Volume 8 Supplement 2
Mapping of positive selection sites in the HIV genome in the context of RNA and protein structural constraints
© Snoeck et al; licensee BioMed Central Ltd. 2011
Published: 3 October 2011
The HIV-1 genome is subject to great variability. On the one hand, there are recognized pressures that target the virus and resulting in escape and adaptation. On the other hand, there is a requirement for sequence conservation because of functional and structural constraints. Mapping the sites of positive selective pressure on the viral genome generates a reference for understanding the limits to viral escape, and can serve as a template for the discovery of sites of genetic conflict with known or unknown host proteins.
Materials and methods
To build a thorough evolutionary, functional and structural map of the HIV-1 genome, full subtype B sequences were obtained from the Los Alamos database. We mapped sites under positive selective pressure (using the SLAC method in HYPHY), amino acid conservation, protein and RNA structure , overlapping coding frames, as well as CD8 T cell, CD4 T cell and antibody epitopes (based on the lists form the Los Alamos database website). Fisher exact test was used for univariate analysis, and either logistic regression or binary Firth's penalized-likelihood logistic regression was used in multivariate analysis. Statistical analyses were performed in R version 2.13.0 (http://www.r-project.org/).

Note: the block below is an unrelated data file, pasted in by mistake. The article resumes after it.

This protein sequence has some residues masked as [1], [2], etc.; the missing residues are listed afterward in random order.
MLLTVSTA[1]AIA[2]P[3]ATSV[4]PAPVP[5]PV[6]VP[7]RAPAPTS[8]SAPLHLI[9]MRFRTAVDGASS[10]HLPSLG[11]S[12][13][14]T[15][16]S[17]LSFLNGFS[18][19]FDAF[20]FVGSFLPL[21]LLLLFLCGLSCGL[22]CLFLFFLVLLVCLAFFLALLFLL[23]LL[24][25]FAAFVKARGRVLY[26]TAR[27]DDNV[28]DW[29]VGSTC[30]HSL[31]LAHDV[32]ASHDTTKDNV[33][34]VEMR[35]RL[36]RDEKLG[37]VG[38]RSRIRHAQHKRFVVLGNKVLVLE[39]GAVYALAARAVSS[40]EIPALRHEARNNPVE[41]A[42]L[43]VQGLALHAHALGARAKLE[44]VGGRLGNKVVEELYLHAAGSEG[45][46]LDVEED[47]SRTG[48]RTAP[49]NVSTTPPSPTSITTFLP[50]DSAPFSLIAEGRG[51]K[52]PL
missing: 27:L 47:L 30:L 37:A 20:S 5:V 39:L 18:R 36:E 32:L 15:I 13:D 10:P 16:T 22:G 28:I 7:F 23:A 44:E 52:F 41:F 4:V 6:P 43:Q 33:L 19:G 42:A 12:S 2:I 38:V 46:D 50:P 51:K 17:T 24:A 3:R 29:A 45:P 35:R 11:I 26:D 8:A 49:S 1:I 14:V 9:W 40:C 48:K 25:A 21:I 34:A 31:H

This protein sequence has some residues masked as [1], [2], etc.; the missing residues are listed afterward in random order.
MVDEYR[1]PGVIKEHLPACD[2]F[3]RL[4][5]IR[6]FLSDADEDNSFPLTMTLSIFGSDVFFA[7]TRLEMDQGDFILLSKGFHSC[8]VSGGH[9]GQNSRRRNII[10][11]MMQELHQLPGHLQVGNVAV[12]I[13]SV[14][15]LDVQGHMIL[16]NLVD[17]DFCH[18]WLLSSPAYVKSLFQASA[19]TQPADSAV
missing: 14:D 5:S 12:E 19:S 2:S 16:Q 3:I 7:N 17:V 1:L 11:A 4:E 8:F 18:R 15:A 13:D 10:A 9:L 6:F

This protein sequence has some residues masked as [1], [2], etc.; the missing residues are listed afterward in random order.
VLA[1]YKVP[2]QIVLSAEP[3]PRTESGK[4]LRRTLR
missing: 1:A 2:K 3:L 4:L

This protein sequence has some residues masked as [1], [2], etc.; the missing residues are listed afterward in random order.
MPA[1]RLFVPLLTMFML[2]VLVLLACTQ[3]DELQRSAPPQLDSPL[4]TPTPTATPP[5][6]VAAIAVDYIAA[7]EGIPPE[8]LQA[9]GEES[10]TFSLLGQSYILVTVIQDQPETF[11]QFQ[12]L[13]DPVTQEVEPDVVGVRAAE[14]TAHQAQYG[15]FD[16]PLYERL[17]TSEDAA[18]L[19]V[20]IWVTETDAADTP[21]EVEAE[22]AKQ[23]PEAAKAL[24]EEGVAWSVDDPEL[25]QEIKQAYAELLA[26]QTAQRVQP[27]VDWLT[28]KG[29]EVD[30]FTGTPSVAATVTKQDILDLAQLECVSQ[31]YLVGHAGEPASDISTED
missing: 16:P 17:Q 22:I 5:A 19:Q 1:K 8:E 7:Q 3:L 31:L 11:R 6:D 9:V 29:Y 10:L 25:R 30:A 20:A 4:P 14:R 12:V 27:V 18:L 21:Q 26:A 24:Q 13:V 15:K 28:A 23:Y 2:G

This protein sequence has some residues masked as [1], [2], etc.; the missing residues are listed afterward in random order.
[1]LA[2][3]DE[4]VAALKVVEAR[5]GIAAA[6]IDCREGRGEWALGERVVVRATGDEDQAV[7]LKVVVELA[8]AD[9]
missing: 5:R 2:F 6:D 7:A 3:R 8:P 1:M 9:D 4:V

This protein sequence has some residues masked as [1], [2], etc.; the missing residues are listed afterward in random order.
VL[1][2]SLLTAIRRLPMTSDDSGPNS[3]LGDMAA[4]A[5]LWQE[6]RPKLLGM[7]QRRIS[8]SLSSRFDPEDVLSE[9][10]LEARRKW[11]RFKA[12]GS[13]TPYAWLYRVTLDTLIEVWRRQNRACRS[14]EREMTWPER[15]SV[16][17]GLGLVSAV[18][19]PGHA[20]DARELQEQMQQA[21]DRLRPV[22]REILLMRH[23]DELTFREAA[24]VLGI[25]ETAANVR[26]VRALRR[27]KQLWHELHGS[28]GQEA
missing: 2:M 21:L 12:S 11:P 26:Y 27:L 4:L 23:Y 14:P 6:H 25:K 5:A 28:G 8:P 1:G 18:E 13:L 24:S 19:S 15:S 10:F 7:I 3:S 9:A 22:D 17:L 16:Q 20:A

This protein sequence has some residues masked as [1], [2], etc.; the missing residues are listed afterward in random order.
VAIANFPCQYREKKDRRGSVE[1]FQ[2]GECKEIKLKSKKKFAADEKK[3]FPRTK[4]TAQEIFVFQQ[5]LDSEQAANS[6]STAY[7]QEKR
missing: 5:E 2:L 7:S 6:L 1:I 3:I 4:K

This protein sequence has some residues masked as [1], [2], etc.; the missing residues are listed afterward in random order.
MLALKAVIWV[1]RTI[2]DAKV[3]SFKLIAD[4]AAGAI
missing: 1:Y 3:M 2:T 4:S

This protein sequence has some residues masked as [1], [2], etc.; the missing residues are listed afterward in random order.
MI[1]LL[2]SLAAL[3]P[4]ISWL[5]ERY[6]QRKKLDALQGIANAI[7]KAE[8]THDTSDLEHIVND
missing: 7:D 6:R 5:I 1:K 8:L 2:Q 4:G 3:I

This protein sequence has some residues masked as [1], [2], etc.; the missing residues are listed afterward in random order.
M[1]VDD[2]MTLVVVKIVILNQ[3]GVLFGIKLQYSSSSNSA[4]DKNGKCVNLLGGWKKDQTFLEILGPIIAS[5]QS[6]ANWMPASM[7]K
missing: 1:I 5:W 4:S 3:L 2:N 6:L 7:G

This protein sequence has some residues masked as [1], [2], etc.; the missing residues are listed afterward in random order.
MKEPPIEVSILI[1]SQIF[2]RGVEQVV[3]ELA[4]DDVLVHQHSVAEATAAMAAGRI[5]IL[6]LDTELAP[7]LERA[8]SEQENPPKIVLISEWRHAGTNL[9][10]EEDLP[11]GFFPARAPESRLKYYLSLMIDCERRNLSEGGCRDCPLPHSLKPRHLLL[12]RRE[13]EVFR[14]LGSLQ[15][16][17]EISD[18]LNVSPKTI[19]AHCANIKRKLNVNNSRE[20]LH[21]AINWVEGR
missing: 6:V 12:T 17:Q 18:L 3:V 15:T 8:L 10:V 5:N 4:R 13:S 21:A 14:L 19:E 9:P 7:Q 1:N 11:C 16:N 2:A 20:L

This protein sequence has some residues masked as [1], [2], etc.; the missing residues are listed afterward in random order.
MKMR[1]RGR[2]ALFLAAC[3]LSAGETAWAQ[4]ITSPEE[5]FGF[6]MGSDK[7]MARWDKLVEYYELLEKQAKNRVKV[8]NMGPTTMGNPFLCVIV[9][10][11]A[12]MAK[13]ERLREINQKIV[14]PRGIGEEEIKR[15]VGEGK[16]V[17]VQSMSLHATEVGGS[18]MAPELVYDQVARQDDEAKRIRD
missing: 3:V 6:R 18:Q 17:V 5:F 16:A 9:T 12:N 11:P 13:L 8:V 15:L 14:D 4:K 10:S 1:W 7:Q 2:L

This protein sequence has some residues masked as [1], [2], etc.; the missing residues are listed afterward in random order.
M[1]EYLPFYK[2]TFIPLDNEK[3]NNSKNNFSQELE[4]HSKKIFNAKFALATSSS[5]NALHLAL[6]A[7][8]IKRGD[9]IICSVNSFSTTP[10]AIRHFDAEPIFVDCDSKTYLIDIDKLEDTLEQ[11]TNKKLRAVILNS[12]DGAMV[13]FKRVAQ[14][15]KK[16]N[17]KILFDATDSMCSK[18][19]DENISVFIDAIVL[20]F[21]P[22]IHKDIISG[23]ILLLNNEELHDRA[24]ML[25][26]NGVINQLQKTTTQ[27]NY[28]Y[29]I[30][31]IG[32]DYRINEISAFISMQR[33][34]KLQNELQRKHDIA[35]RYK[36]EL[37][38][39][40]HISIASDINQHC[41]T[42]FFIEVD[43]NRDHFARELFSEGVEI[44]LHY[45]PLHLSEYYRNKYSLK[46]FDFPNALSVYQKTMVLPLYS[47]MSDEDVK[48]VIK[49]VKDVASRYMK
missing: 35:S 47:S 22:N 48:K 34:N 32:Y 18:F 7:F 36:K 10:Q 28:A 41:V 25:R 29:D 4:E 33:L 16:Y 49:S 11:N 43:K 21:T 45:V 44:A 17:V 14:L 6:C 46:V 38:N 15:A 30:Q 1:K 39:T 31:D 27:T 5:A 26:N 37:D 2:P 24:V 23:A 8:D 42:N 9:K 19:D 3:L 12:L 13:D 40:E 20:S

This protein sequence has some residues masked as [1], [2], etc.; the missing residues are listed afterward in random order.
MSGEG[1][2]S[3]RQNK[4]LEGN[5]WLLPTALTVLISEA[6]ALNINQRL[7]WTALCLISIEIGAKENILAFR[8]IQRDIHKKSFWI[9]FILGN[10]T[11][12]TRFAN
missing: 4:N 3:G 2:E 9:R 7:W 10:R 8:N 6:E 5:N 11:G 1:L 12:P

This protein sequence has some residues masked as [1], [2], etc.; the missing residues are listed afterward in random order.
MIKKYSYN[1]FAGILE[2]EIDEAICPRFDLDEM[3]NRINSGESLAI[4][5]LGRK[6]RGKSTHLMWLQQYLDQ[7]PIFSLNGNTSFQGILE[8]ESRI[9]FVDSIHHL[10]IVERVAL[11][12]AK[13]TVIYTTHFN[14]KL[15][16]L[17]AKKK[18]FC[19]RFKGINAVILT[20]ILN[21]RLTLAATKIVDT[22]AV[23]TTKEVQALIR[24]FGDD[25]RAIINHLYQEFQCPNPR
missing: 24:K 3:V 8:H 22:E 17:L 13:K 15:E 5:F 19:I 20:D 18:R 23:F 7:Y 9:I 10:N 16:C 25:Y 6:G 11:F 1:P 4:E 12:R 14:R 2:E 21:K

Globally, 33% of amino acid positions were found to be variable and 12% of the genome was under positive selection. Because interrelated constraining and diversifying forces shape the viral genome, we included the variables from both classes of pressure in a multivariate model to predict conservation or positive selection: molecular structures (structured RNA and α-helix domains) predicted conservation while CD4 T cell and antibody epitopes were associated with positive selection. Gene-specific analyses showed instances of departure from the genome-wide estimates. For example, CD8 T cell epitopes were generally well conserved, except in gp120, where they were enriched for sites under positive selective pressure. Similarly, CD4 T cell epitopes were enriched for sites under positive selection genome-wide, but these epitopes were significantly more conserved in gag. Thus, the various constraints and selective pressures do not act evenly across the genome.
Because the global map of the viral genome also identifies positive selected sites that are not in canonical CD8 T cell, CD4 T cell or antibody epitopes, it identifies a class of residues that may be targeted by other host selective pressures, such as innate immunity effectors. As an example, sequence adaptation has been observed in the viral capsid in rhesus macaques upon cross-species transmission of SIVsm, due to selective pressure provided by restrictive TRIMS alleles. In addition to informing the combined analysis of host and viral genetic information, the results of this study may therefore help reveal novel mechanisms of antiretroviral response.
This article is published under license to BioMed Central Ltd. This is an open access article distributed under the terms of the Creative Commons Attribution License (http://creativecommons.org/licenses/by/2.0), which permits unrestricted use, distribution, and reproduction in any medium, provided the original work is properly cited.